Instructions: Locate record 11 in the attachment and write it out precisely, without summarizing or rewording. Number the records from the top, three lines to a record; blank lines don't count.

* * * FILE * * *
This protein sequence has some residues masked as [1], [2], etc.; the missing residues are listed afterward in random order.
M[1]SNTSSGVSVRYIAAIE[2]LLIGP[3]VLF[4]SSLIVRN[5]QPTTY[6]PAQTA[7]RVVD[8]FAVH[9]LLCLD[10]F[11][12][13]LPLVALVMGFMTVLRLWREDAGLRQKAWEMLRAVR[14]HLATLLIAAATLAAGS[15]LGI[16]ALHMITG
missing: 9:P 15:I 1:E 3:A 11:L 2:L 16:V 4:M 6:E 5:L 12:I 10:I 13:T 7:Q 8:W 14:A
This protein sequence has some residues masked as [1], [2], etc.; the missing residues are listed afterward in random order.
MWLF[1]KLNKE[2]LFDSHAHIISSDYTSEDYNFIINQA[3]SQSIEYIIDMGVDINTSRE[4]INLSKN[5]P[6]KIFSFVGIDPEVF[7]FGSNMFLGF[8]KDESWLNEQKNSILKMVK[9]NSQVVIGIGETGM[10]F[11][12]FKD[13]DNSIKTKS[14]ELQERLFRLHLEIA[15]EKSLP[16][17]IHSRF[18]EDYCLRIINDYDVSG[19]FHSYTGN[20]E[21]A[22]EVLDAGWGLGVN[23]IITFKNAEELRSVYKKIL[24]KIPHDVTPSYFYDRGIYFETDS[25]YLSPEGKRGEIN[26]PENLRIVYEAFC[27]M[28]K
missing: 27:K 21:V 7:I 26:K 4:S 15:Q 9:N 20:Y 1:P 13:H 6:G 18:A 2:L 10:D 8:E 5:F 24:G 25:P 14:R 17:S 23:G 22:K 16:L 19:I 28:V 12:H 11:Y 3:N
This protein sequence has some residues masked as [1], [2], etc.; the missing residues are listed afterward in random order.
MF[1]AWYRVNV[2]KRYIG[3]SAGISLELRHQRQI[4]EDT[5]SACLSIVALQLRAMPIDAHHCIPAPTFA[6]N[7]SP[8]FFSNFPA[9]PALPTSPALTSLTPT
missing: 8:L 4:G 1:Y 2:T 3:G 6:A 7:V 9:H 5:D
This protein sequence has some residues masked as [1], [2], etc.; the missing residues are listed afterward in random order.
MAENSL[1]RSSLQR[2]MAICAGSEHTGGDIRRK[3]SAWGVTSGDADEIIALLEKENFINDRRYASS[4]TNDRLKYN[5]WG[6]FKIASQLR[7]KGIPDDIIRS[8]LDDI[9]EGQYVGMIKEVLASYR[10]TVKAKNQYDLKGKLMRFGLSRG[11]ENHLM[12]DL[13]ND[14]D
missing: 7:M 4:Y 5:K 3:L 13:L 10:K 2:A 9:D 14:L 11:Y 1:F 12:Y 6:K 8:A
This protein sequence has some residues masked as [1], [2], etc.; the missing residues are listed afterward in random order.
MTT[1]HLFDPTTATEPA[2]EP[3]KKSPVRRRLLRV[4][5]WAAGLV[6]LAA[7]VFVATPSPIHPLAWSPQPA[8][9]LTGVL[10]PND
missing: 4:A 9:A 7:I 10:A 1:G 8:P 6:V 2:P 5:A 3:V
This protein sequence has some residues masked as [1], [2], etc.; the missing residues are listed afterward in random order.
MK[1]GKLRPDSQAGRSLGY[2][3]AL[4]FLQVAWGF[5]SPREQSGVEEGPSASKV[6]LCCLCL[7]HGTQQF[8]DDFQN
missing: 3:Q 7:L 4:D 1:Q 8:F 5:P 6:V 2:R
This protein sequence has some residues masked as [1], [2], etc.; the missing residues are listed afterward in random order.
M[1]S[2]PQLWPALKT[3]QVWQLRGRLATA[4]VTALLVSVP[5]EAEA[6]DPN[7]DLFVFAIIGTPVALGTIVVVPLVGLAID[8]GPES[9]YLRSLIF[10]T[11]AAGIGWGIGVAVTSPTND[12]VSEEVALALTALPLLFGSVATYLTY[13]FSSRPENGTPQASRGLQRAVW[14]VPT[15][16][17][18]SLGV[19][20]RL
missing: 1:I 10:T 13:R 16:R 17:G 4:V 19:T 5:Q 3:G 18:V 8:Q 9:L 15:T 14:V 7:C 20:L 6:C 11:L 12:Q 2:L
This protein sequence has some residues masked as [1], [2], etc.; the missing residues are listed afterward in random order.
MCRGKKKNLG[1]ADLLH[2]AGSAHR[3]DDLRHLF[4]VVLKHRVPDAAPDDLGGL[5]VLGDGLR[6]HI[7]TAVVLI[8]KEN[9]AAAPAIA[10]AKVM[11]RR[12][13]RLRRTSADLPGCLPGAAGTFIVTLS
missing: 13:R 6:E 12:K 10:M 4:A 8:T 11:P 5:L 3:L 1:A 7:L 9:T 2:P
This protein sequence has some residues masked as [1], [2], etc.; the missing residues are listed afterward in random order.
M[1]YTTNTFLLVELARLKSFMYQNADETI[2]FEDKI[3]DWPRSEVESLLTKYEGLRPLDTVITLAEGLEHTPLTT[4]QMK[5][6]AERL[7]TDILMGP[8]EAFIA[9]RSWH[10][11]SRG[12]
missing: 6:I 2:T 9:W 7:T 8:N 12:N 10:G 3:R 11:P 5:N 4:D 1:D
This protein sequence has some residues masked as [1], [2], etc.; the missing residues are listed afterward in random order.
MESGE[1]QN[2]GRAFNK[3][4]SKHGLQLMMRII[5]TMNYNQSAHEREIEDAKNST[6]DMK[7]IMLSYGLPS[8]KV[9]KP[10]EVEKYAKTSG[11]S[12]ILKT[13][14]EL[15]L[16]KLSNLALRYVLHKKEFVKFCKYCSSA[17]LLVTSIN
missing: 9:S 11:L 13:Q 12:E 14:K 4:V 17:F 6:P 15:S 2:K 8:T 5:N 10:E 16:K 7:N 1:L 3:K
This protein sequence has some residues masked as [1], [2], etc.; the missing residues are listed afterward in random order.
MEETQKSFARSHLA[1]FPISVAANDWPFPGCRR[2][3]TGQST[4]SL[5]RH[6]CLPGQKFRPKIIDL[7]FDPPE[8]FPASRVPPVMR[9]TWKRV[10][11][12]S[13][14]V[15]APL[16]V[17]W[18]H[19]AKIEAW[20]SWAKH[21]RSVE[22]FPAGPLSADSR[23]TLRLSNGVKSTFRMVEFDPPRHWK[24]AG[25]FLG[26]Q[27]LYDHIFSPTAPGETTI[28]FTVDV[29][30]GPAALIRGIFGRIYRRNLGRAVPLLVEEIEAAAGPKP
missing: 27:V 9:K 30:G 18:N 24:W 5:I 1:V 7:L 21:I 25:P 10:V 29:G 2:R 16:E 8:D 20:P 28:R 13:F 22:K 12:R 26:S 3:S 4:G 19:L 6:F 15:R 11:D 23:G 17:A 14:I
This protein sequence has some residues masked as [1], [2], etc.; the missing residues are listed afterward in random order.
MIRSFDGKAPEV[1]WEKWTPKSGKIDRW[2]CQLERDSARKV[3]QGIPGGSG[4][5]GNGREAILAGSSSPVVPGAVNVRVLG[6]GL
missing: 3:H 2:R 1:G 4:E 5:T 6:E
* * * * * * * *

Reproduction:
This protein sequence has some residues masked as [1], [2], etc.; the missing residues are listed afterward in random order.
MEETQKSFARSHLA[1]FPISVAANDWPFPGCRR[2][3]TGQST[4]SL[5]RH[6]CLPGQKFRPKIIDL[7]FDPPE[8]FPASRVPPVMR[9]TWKRV[10][11][12]S[13][14]V[15]APL[16]V[17]W[18]H[19]AKIEAW[20]SWAKH[21]RSVE[22]FPAGPLSADSR[23]TLRLSNGVKSTFRMVEFDPPRHWK[24]AG[25]FLG[26]Q[27]LYDHIFSPTAPGETTI[28]FTVDV[29][30]GPAALIRGIFGRIYRRNLGRAVPLLVEEIEAAAGPKP
missing: 27:V 9:K 30:G 18:N 24:W 5:I 1:V 7:L 21:I 25:P 10:V 29:G 2:R 16:E 8:D 20:P 28:R 13:F 22:K 12:R 26:S 3:S 4:G 19:L 6:F 15:R 11:D 23:G 17:A 14:I